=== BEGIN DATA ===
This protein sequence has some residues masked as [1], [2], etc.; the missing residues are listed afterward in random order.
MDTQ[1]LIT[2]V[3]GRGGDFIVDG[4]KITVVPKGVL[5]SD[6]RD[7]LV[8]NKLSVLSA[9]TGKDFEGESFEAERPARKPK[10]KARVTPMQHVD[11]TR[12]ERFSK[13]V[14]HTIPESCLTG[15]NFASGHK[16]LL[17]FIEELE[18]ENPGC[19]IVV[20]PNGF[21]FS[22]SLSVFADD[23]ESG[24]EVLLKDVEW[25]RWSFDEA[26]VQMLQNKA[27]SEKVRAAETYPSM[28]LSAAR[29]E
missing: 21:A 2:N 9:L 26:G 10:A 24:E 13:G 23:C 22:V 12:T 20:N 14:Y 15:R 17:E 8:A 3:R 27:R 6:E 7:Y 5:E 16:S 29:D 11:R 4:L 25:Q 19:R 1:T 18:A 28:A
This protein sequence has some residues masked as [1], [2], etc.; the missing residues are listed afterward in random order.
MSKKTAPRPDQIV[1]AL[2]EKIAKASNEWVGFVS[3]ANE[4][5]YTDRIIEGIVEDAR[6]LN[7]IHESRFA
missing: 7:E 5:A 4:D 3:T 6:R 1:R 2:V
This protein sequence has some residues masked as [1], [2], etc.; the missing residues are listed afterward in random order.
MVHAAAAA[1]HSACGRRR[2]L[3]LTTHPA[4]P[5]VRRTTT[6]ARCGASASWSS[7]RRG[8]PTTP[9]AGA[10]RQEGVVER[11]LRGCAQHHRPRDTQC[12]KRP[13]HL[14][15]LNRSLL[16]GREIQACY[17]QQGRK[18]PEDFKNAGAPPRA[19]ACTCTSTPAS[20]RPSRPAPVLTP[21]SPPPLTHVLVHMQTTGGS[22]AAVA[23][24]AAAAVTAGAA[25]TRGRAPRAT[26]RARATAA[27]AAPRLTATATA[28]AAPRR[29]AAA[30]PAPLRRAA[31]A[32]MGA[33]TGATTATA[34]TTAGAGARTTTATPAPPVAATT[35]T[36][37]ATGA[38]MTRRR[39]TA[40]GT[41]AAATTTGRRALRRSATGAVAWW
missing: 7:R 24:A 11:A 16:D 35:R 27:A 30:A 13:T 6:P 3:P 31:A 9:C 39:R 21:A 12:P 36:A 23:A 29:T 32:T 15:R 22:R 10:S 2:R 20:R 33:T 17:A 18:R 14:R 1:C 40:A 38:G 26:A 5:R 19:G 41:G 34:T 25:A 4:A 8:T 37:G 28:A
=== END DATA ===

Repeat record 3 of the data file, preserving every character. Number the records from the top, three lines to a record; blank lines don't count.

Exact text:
This protein sequence has some residues masked as [1], [2], etc.; the missing residues are listed afterward in random order.
MVHAAAAA[1]HSACGRRR[2]L[3]LTTHPA[4]P[5]VRRTTT[6]ARCGASASWSS[7]RRG[8]PTTP[9]AGA[10]RQEGVVER[11]LRGCAQHHRPRDTQC[12]KRP[13]HL[14][15]LNRSLL[16]GREIQACY[17]QQGRK[18]PEDFKNAGAPPRA[19]ACTCTSTPAS[20]RPSRPAPVLTP[21]SPPPLTHVLVHMQTTGGS[22]AAVA[23][24]AAAAVTAGAA[25]TRGRAPRAT[26]RARATAA[27]AAPRLTATATA[28]AAPRR[29]AAA[30]PAPLRRAA[31]A[32]MGA[33]TGATTATA[34]TTAGAGARTTTATPAPPVAATT[35]T[36][37]ATGA[38]MTRRR[39]TA[40]GT[41]AAATTTGRRALRRSATGAVAWW
missing: 7:R 24:A 11:A 16:D 35:R 27:A 30:A 13:T 6:P 3:P 31:A 9:C 39:R 21:A 12:P 36:A 23:A 29:T 32:T 15:R 22:R 10:S 2:R 20:R 33:T 17:A 18:R 14:R 1:C 40:A 38:G 26:A 5:R 19:G 41:G 34:T 25:A 4:A 8:T 37:G 28:A